YOU ARE HERE: LAT HomeCollections

Buffalo's Long Drought Ends

April 09, 2006|From the Associated Press

BUFFALO, N.Y. — In a city known for long, bitter winters, Buffalo sports fans finally can shelve the parkas and long johns, put away the shovels and snow-blowers, and prepare for something that's not hit town in a very long time.

No, not spring. The playoffs.

The city's postseason cold snap ended last week when the NHL's Sabres clinched their first berth since 2001. The Bills are in a drought dating to the 1999 NFL season, a frustrating span in which they've enjoyed only one winning season.

Except for Columbus, whose Blue Jackets joined the NHL in 2000-01, no other North American city with a major-league franchise has gone that long without at least one of its teams reaching the playoffs.

Not a newcomer like Memphis, which has enjoyed two NBA playoff appearances since inheriting the once lowly Vancouver Grizzlies in 2001. Cleveland had the Browns in the NFL playoffs in 2002.

And it's not the case even in one-sport towns such as Orlando, Fla., San Jose, and Jacksonville, Fla., or any of the six Canadian cities with major league franchises. Heck, in that time Boston has celebrated three Super Bowl championships and, in 2004, also cheered the Red Sox to their first World Series title in 86 years.

But Buffalo? Barely a playoff sniff until this year.

That's unusual for a blue-collar city whose passionate fans got used to their teams not only making the playoffs but going deep in them. It started with the Jim Kelly-led Bills' unprecedented four straight Super Bowl appearances in the early 1990s, and was capped by the Sabres reaching the Stanley Cup finals in 1999.

"It's been painful," said fan Pat Annese before a recent Sabres' game. "I don't think it makes the winters any shorter, but I think that it's a civic pride thing. Everybody's chest puffs up a little bit."

The Bills and Sabres are woven into the fabric of western New York, a dwindling rust-belt region whose fragile economic health requires a certain amount of distraction that goes beyond a generous appetite for chicken wings.

It's easier to debate starting quarterbacks or goaltenders than accept that Buffalo and Erie County are both in debt.

The weather doesn't exactly help, either.

Playoffs, then, become the ultimate balm.

"It's a hardworking, blue-collar town that lives and dies for their sports," said Rob Ray, the former Sabres' enforcer who now works as a TV broadcaster for the team. "And when they're not in the playoffs, they kind of feel the rejection themselves, that people look at them as almost a second-class city.

"I think we get such a hard knock," Ray added. "People just look for any way to make ourselves as a whole look better."

Indianapolis Colt President Bill Polian knows what sports mean here on the shore of Lake Erie. He spent a decade in the Bills' front office, and is credited for helping the team's playoff success in the 1980s and '90s.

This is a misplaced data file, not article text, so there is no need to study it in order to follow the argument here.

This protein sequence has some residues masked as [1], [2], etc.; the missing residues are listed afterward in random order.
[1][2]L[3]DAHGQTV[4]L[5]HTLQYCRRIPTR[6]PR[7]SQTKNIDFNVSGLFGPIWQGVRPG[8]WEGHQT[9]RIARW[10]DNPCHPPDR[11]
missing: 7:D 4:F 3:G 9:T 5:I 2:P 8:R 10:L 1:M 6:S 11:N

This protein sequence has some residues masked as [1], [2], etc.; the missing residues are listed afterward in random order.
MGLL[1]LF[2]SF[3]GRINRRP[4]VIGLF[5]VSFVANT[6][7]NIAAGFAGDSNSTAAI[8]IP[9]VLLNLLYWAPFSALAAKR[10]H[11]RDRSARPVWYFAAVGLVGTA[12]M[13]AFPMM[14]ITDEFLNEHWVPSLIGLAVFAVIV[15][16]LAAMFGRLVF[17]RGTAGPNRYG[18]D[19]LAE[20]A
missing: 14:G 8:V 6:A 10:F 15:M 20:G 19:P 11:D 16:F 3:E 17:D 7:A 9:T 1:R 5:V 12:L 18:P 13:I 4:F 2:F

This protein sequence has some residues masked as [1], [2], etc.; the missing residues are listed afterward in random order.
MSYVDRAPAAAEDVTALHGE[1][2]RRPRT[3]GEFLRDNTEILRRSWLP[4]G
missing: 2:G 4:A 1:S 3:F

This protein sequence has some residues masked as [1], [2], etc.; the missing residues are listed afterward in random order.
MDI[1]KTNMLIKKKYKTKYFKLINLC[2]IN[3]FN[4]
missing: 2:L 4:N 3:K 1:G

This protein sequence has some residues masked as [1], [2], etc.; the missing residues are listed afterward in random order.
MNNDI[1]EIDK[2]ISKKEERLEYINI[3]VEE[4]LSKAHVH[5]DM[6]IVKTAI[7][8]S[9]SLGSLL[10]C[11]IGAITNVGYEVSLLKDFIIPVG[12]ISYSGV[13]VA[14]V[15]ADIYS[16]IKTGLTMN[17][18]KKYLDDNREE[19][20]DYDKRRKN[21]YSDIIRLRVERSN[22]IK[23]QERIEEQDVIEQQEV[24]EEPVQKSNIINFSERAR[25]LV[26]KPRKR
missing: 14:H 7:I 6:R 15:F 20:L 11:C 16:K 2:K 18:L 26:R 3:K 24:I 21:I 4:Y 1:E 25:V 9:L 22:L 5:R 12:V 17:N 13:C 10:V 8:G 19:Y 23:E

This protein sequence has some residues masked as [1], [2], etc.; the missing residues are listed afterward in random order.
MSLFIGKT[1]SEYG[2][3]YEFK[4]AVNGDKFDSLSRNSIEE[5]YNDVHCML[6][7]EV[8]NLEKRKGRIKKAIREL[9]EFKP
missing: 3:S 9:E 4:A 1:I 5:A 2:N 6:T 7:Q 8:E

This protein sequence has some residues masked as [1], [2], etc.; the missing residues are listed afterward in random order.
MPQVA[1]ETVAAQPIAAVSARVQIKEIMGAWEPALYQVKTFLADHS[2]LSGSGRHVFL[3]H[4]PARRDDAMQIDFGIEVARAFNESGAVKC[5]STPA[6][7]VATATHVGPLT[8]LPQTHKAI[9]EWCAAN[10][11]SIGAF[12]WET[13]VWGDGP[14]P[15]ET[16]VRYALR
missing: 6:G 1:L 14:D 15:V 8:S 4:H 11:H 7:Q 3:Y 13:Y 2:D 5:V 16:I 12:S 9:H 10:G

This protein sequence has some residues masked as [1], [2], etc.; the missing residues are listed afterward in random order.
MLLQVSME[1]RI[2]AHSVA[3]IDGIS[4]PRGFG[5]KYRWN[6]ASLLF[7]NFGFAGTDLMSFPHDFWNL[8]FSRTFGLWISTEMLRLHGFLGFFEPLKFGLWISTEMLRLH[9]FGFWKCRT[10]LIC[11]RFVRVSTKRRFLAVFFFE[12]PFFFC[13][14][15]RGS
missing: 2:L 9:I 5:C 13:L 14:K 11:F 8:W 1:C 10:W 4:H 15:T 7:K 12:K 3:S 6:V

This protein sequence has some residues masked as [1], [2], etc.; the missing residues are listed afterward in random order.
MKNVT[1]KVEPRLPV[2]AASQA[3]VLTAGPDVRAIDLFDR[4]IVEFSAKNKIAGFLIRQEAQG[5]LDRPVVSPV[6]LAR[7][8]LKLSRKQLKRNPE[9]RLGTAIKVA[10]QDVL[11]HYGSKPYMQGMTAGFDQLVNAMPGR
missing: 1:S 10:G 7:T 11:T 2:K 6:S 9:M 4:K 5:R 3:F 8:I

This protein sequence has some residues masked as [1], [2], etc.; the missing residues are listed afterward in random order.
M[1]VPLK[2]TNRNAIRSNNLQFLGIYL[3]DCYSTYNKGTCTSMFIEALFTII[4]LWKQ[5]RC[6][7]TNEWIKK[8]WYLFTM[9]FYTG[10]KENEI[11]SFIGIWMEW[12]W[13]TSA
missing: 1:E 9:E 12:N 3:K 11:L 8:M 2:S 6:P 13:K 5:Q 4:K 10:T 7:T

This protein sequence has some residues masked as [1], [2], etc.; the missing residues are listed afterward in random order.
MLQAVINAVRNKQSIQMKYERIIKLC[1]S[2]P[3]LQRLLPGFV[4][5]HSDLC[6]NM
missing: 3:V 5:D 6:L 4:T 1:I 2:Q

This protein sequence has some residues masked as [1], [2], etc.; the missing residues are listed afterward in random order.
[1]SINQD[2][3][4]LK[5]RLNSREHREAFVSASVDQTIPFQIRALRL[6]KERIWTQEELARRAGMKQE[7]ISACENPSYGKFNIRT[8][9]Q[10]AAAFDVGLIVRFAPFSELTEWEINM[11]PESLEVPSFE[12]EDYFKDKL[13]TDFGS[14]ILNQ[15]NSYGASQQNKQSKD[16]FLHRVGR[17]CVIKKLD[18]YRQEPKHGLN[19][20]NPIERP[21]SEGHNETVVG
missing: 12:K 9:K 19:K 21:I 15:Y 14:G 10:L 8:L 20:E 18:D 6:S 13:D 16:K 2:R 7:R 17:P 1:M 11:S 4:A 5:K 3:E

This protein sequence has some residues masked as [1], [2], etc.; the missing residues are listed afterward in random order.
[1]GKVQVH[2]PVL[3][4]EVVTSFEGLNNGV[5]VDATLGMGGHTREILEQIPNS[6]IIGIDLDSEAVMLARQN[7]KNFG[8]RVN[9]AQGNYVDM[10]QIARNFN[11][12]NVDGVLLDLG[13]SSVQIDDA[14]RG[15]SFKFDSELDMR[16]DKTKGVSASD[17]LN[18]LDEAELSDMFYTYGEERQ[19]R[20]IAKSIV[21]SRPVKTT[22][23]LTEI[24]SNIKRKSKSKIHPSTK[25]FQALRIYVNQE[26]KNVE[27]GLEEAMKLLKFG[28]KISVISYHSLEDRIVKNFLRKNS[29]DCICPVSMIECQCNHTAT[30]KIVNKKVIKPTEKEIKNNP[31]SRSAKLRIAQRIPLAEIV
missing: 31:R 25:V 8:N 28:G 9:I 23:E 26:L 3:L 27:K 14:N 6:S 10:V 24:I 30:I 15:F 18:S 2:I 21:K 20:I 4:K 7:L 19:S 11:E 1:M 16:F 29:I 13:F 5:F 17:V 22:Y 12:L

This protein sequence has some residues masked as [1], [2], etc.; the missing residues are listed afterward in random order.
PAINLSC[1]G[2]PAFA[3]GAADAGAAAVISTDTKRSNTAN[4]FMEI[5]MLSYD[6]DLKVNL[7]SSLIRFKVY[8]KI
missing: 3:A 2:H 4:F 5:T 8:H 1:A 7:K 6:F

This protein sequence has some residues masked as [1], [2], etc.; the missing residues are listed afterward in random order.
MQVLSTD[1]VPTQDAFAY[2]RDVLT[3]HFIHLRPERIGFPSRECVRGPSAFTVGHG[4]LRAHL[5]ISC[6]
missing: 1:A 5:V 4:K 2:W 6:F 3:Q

"A non-Buffalonian wouldn't understand anything that we're talking about until you understand the place the city's sports teams hold in the hearts of western New Yorkers," Polian said. "This is Green Bay East. This, in my way of thinking, is the greatest sports town in America."

It might also be the most resilient, having overcome a rich history of postseason disappointment: From the Bills' "Wide Right" and "Music City Miracle" (which in Buffalo is known as "The Immaculate Deception"), to the Sabres' "No Goal" in the Dallas Stars' Cup-clinching 1999 finals.

"Wide Right" refers to Scott Norwood missing a 47-yard field goal on the last play of Buffalo's 20-19 loss to the Giants in the 1991 Super Bowl; the "Music City Miracle" occurred when the Tennessee Titans scored a game-winning touchdown on a last-second kickoff return in the 2000 AFC wild-card playoffs against the Bills, and "No Goal" was Brett Hull's triple-overtime goal that was allowed despite replays showing the Dallas forward had his foot in the crease.

This Sabres' team is a feel-good story, involving a franchise that overcame bankruptcy in 2003 and wasn't expected to accomplish much this season with a relatively no-name roster and modest -- by NHL standards -- $30 million payroll.

With a 5-4 overtime win over the Ottawa Senators on Wednesday, the Sabres ranked fourth in the Eastern Conference and had won 47 games, two short of a franchise record and the most since winning 48 in 1983-84.

"It just tells you how far we've come through different challenges and problems," Coach Lindy Ruff said. "I think we've surprised a lot of people."

The Sabres' playoff drought was the longest in their history. Before the drought, the team had missed the postseason just six times since joining the NHL in 1970-71.

Senator General Manager John Muckler spent seven years with the Sabres in the early 1990s -- missing the playoffs only once -- and still maintains a home in suburban Buffalo.

"I think there's a little negativity in this town because they don't look at themselves as winners," Muckler said. "It's doom and gloom, there's no doubt about that. They need some sunlight."

Los Angeles Times Articles